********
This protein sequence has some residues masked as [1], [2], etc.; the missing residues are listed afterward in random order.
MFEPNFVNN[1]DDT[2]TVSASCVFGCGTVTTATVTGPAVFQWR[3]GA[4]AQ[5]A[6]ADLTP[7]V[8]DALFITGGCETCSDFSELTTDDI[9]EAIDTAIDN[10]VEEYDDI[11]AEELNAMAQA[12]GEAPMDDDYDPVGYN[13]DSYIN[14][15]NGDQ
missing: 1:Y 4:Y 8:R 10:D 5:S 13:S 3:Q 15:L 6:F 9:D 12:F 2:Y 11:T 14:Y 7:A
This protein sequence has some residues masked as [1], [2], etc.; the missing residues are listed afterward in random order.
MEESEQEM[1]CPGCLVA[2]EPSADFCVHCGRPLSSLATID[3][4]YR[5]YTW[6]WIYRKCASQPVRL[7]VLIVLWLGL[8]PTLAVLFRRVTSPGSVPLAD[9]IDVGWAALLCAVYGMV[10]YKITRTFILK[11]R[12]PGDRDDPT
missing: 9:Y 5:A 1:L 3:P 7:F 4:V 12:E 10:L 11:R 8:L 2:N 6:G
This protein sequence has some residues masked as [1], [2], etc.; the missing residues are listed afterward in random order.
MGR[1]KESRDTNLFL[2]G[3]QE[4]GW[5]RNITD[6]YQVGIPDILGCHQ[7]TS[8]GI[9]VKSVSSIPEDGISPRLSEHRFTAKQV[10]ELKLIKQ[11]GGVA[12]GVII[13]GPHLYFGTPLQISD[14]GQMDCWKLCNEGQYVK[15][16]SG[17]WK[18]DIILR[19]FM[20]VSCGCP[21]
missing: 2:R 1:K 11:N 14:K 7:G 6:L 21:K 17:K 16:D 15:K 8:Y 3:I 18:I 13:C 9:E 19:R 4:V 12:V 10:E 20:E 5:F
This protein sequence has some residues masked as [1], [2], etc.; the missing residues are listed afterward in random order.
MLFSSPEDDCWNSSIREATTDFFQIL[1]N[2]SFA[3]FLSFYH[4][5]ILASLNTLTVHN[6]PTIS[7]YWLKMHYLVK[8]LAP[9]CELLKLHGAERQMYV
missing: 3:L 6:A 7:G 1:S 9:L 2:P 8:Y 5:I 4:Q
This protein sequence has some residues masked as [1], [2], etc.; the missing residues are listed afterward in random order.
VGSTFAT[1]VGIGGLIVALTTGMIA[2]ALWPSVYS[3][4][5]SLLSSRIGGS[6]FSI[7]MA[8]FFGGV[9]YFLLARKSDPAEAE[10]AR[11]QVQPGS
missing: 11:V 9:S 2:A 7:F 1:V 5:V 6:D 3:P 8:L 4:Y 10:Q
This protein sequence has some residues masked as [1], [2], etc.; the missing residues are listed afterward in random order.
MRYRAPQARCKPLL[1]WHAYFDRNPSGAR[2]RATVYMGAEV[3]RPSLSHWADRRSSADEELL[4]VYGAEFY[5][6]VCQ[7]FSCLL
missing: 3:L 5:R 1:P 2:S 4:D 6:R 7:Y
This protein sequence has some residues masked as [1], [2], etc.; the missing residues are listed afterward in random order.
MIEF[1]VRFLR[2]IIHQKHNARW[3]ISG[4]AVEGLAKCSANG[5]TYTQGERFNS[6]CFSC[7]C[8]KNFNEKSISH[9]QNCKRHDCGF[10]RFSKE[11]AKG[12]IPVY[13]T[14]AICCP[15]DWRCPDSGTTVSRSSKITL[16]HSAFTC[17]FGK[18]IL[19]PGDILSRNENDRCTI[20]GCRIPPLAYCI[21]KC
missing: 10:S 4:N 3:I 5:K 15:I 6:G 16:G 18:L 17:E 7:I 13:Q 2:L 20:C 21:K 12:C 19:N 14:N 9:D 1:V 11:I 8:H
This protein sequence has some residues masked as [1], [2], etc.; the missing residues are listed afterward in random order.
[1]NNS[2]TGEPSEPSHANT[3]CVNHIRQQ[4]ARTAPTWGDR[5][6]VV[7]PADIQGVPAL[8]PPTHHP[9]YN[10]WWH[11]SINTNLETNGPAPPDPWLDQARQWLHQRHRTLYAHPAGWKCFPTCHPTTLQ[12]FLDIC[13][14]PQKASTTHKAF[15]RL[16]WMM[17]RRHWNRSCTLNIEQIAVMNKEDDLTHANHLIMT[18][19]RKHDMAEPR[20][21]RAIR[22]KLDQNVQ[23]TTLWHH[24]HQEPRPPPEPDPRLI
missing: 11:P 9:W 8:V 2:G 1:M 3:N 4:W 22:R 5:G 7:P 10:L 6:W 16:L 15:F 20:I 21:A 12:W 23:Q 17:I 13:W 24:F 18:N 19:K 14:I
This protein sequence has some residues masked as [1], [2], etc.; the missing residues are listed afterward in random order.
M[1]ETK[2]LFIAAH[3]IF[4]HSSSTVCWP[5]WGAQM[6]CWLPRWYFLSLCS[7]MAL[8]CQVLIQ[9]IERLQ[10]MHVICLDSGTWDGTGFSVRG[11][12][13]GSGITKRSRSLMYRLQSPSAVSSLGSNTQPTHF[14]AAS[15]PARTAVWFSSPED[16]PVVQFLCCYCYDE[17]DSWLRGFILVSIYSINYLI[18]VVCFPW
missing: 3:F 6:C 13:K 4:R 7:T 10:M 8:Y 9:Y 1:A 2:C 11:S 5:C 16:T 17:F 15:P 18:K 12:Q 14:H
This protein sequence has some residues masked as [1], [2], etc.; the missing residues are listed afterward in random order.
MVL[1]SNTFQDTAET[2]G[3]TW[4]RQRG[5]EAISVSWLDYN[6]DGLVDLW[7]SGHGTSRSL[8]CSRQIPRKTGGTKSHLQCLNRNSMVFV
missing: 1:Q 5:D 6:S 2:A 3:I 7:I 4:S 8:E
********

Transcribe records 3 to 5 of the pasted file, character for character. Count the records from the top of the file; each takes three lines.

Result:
This protein sequence has some residues masked as [1], [2], etc.; the missing residues are listed afterward in random order.
MGR[1]KESRDTNLFL[2]G[3]QE[4]GW[5]RNITD[6]YQVGIPDILGCHQ[7]TS[8]GI[9]VKSVSSIPEDGISPRLSEHRFTAKQV[10]ELKLIKQ[11]GGVA[12]GVII[13]GPHLYFGTPLQISD[14]GQMDCWKLCNEGQYVK[15][16]SG[17]WK[18]DIILR[19]FM[20]VSCGCP[21]
missing: 2:R 1:K 11:N 14:K 7:G 6:L 21:K 17:K 16:D 15:K 8:Y 3:I 18:I 13:C 9:E 19:R 4:V 12:V 10:E 20:E 5:F
This protein sequence has some residues masked as [1], [2], etc.; the missing residues are listed afterward in random order.
MLFSSPEDDCWNSSIREATTDFFQIL[1]N[2]SFA[3]FLSFYH[4][5]ILASLNTLTVHN[6]PTIS[7]YWLKMHYLVK[8]LAP[9]CELLKLHGAERQMYV
missing: 3:L 6:A 7:G 1:S 9:L 2:P 8:Y 5:I 4:Q
This protein sequence has some residues masked as [1], [2], etc.; the missing residues are listed afterward in random order.
VGSTFAT[1]VGIGGLIVALTTGMIA[2]ALWPSVYS[3][4][5]SLLSSRIGGS[6]FSI[7]MA[8]FFGGV[9]YFLLARKSDPAEAE[10]AR[11]QVQPGS
missing: 11:V 9:S 2:A 7:F 1:V 5:V 6:D 3:P 8:L 4:Y 10:Q